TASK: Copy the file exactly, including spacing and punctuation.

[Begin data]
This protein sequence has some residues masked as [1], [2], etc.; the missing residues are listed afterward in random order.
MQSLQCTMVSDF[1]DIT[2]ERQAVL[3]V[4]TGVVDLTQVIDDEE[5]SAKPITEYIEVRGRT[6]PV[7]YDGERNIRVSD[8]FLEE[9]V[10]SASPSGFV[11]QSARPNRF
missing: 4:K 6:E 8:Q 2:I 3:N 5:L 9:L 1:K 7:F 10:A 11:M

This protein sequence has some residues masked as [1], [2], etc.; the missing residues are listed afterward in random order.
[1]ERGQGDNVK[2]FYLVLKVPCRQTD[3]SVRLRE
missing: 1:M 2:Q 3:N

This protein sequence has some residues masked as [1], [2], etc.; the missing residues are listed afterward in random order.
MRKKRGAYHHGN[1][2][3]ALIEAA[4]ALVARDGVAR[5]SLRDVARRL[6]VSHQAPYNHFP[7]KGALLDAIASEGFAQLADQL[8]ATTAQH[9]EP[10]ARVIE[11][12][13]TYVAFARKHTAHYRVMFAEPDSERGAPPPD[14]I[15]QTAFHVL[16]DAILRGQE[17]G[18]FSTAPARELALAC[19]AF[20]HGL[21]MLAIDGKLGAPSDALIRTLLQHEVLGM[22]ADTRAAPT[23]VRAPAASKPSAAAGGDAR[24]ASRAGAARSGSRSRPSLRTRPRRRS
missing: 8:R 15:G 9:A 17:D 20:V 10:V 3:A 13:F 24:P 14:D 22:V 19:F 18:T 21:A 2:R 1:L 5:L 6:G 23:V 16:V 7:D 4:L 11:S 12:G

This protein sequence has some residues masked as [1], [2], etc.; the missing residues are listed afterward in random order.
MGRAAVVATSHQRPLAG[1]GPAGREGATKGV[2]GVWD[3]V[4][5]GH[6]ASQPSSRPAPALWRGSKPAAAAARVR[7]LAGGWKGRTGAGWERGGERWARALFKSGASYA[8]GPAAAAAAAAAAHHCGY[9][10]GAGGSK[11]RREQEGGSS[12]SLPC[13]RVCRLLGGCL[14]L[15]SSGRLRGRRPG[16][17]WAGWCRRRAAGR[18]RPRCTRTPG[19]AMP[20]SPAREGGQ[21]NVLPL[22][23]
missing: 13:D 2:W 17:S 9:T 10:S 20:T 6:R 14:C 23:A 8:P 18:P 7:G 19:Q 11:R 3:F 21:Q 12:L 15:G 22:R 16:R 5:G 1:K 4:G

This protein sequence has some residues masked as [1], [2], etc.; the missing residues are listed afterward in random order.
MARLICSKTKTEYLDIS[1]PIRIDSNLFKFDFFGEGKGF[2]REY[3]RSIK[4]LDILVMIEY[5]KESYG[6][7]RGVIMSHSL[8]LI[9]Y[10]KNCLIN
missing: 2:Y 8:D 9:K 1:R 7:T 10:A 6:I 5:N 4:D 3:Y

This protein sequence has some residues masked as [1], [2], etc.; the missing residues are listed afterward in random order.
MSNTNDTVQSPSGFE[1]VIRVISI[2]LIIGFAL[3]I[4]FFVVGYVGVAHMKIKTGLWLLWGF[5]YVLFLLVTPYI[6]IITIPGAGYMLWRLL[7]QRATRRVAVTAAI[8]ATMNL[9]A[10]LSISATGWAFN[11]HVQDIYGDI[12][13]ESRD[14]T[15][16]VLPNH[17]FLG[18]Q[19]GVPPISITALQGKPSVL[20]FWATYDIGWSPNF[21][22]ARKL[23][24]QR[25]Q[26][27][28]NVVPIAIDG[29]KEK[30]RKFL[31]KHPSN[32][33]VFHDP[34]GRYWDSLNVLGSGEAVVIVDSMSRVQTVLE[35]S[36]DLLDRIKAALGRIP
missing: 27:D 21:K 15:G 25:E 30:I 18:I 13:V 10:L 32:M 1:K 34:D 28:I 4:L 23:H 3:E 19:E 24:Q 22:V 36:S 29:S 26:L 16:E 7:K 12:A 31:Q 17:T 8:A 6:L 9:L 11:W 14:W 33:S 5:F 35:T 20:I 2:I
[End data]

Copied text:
This protein sequence has some residues masked as [1], [2], etc.; the missing residues are listed afterward in random order.
MQSLQCTMVSDF[1]DIT[2]ERQAVL[3]V[4]TGVVDLTQVIDDEE[5]SAKPITEYIEVRGRT[6]PV[7]YDGERNIRVSD[8]FLEE[9]V[10]SASPSGFV[11]QSARPNRF
missing: 4:K 6:E 8:Q 2:I 3:N 5:L 9:L 1:K 7:F 10:A 11:M

This protein sequence has some residues masked as [1], [2], etc.; the missing residues are listed afterward in random order.
[1]ERGQGDNVK[2]FYLVLKVPCRQTD[3]SVRLRE
missing: 1:M 2:Q 3:N

This protein sequence has some residues masked as [1], [2], etc.; the missing residues are listed afterward in random order.
MRKKRGAYHHGN[1][2][3]ALIEAA[4]ALVARDGVAR[5]SLRDVARRL[6]VSHQAPYNHFP[7]KGALLDAIASEGFAQLADQL[8]ATTAQH[9]EP[10]ARVIE[11][12][13]TYVAFARKHTAHYRVMFAEPDSERGAPPPD[14]I[15]QTAFHVL[16]DAILRGQE[17]G[18]FSTAPARELALAC[19]AF[20]HGL[21]MLAIDGKLGAPSDALIRTLLQHEVLGM[22]ADTRAAPT[23]VRAPAASKPSAAAGGDAR[24]ASRAGAARSGSRSRPSLRTRPRRRS
missing: 8:R 15:G 9:A 17:D 20:V 10:V 3:A 13:F 24:P 14:D 22:V 19:F 18:T 21:A 2:R 1:L 5:L 6:G 23:V 16:V 7:D 4:L 11:S 12:G

This protein sequence has some residues masked as [1], [2], etc.; the missing residues are listed afterward in random order.
MGRAAVVATSHQRPLAG[1]GPAGREGATKGV[2]GVWD[3]V[4][5]GH[6]ASQPSSRPAPALWRGSKPAAAAARVR[7]LAGGWKGRTGAGWERGGERWARALFKSGASYA[8]GPAAAAAAAAAAHHCGY[9][10]GAGGSK[11]RREQEGGSS[12]SLPC[13]RVCRLLGGCL[14]L[15]SSGRLRGRRPG[16][17]WAGWCRRRAAGR[18]RPRCTRTPG[19]AMP[20]SPAREGGQ[21]NVLPL[22][23]
missing: 13:D 2:W 17:S 9:T 10:S 20:T 6:R 14:C 23:A 8:P 18:P 7:G 19:Q 11:R 3:F 21:Q 12:L 15:G 22:R 16:R 5:G 1:K 4:G

This protein sequence has some residues masked as [1], [2], etc.; the missing residues are listed afterward in random order.
MARLICSKTKTEYLDIS[1]PIRIDSNLFKFDFFGEGKGF[2]REY[3]RSIK[4]LDILVMIEY[5]KESYG[6][7]RGVIMSHSL[8]LI[9]Y[10]KNCLIN
missing: 2:Y 8:D 9:K 1:R 7:T 10:A 6:I 5:N 4:D 3:Y

This protein sequence has some residues masked as [1], [2], etc.; the missing residues are listed afterward in random order.
MSNTNDTVQSPSGFE[1]VIRVISI[2]LIIGFAL[3]I[4]FFVVGYVGVAHMKIKTGLWLLWGF[5]YVLFLLVTPYI[6]IITIPGAGYMLWRLL[7]QRATRRVAVTAAI[8]ATMNL[9]A[10]LSISATGWAFN[11]HVQDIYGDI[12][13]ESRD[14]T[15][16]VLPNH[17]FLG[18]Q[19]GVPPISITALQGKPSVL[20]FWATYDIGWSPNF[21][22]ARKL[23][24]QR[25]Q[26][27][28]NVVPIAIDG[29]KEK[30]RKFL[31]KHPSN[32][33]VFHDP[34]GRYWDSLNVLGSGEAVVIVDSMSRVQTVLE[35]S[36]DLLDRIKAALGRIP
missing: 27:D 21:K 15:G 25:E 30:I 18:I 13:V 10:L 32:M 1:K 34:D 28:I 4:L 23:H 3:E 19:E 24:Q 22:V 36:S 29:S 26:L 16:E 7:K 12:A 31:Q 17:T 8:A 6:L 9:L 11:W 14:W 33:S 5:F 35:T 20:I 2:I